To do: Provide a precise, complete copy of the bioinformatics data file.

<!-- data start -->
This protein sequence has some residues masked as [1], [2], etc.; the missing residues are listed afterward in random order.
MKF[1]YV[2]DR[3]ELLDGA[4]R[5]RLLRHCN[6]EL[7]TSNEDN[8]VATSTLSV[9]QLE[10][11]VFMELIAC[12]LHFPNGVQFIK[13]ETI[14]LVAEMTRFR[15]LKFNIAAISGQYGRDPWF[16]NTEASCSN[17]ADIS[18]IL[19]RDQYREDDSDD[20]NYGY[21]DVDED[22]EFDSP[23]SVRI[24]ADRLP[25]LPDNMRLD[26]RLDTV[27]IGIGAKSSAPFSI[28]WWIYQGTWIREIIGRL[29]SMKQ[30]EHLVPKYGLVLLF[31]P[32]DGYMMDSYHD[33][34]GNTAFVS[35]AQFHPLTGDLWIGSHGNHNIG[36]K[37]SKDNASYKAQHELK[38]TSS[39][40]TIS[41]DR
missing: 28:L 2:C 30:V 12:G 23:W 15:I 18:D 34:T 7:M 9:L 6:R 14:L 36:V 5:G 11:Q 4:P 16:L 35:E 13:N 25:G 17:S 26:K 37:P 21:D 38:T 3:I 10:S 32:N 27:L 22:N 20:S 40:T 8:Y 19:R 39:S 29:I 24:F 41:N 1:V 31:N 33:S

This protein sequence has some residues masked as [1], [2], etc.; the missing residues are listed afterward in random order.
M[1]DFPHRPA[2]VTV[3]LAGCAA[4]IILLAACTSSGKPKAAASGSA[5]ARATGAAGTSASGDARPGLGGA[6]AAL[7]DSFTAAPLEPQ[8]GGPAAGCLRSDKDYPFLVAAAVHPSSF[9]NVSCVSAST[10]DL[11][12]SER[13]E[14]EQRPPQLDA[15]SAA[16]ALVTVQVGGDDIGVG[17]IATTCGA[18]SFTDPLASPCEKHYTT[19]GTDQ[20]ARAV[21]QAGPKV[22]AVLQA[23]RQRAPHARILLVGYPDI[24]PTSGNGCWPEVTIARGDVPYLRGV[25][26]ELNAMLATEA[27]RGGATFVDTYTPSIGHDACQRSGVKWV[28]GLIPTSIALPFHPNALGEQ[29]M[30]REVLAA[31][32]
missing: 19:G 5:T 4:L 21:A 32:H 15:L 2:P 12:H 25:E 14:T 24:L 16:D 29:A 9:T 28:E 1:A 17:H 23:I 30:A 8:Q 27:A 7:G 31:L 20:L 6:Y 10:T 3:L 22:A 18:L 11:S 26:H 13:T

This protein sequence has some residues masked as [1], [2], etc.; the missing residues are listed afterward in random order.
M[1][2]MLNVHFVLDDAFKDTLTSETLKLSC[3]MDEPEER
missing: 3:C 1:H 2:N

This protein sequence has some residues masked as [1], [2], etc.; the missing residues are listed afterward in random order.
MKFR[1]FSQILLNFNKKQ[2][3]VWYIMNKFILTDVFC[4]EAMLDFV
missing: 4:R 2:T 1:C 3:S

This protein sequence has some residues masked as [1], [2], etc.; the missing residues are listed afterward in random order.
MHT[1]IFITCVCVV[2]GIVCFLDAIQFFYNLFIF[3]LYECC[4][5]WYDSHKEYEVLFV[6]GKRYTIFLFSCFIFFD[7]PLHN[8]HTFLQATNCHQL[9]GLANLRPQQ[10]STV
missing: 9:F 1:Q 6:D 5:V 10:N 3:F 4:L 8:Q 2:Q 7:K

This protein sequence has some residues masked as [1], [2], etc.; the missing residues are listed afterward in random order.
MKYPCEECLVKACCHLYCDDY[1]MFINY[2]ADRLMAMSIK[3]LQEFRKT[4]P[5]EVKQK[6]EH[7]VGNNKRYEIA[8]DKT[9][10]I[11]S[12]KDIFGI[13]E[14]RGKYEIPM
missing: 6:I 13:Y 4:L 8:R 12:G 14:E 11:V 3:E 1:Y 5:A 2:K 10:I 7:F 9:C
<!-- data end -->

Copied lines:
This protein sequence has some residues masked as [1], [2], etc.; the missing residues are listed afterward in random order.
MKF[1]YV[2]DR[3]ELLDGA[4]R[5]RLLRHCN[6]EL[7]TSNEDN[8]VATSTLSV[9]QLE[10][11]VFMELIAC[12]LHFPNGVQFIK[13]ETI[14]LVAEMTRFR[15]LKFNIAAISGQYGRDPWF[16]NTEASCSN[17]ADIS[18]IL[19]RDQYREDDSDD[20]NYGY[21]DVDED[22]EFDSP[23]SVRI[24]ADRLP[25]LPDNMRLD[26]RLDTV[27]IGIGAKSSAPFSI[28]WWIYQGTWIREIIGRL[29]SMKQ[30]EHLVPKYGLVLLF[31]P[32]DGYMMDSYHD[33][34]GNTAFVS[35]AQFHPLTGDLWIGSHGNHNIG[36]K[37]SKDNASYKAQHELK[38]TSS[39][40]TIS[41]DR
missing: 28:L 2:C 30:V 12:G 23:W 15:I 18:D 34:T 7:M 9:L 6:R 14:L 36:V 5:G 11:Q 4:P 16:L 35:E 13:N 25:G 17:S 26:K 37:P 21:D 38:T 3:I 10:S 32:N 27:L 22:N 20:S 40:T 8:Y 19:R 39:S 29:I 24:F 41:N 1:V 31:N 33:S

This protein sequence has some residues masked as [1], [2], etc.; the missing residues are listed afterward in random order.
M[1]DFPHRPA[2]VTV[3]LAGCAA[4]IILLAACTSSGKPKAAASGSA[5]ARATGAAGTSASGDARPGLGGA[6]AAL[7]DSFTAAPLEPQ[8]GGPAAGCLRSDKDYPFLVAAAVHPSSF[9]NVSCVSAST[10]DL[11][12]SER[13]E[14]EQRPPQLDA[15]SAA[16]ALVTVQVGGDDIGVG[17]IATTCGA[18]SFTDPLASPCEKHYTT[19]GTDQ[20]ARAV[21]QAGPKV[22]AVLQA[23]RQRAPHARILLVGYPDI[24]PTSGNGCWPEVTIARGDVPYLRGV[25][26]ELNAMLATEA[27]RGGATFVDTYTPSIGHDACQRSGVKWV[28]GLIPTSIALPFHPNALGEQ[29]M[30]REVLAA[31][32]
missing: 19:G 5:T 4:L 21:A 32:H 15:L 2:P 12:H 25:E 14:T 24:L 16:D 29:A 9:T 28:E 1:A 17:H 23:I 30:A 8:Q 27:A 7:G 31:L 20:L 6:Y 10:T 3:L 22:A 18:L 11:S 26:H 13:T

This protein sequence has some residues masked as [1], [2], etc.; the missing residues are listed afterward in random order.
M[1][2]MLNVHFVLDDAFKDTLTSETLKLSC[3]MDEPEER
missing: 3:C 1:H 2:N

This protein sequence has some residues masked as [1], [2], etc.; the missing residues are listed afterward in random order.
MKFR[1]FSQILLNFNKKQ[2][3]VWYIMNKFILTDVFC[4]EAMLDFV
missing: 4:R 2:T 1:C 3:S

This protein sequence has some residues masked as [1], [2], etc.; the missing residues are listed afterward in random order.
MHT[1]IFITCVCVV[2]GIVCFLDAIQFFYNLFIF[3]LYECC[4][5]WYDSHKEYEVLFV[6]GKRYTIFLFSCFIFFD[7]PLHN[8]HTFLQATNCHQL[9]GLANLRPQQ[10]STV
missing: 9:F 1:Q 6:D 5:V 10:N 3:F 4:L 8:Q 2:Q 7:K

This protein sequence has some residues masked as [1], [2], etc.; the missing residues are listed afterward in random order.
MKYPCEECLVKACCHLYCDDY[1]MFINY[2]ADRLMAMSIK[3]LQEFRKT[4]P[5]EVKQK[6]EH[7]VGNNKRYEIA[8]DKT[9][10]I[11]S[12]KDIFGI[13]E[14]RGKYEIPM
missing: 6:I 13:Y 4:L 8:R 12:G 14:E 11:V 3:E 1:Y 5:A 2:K 10:I 7:F 9:C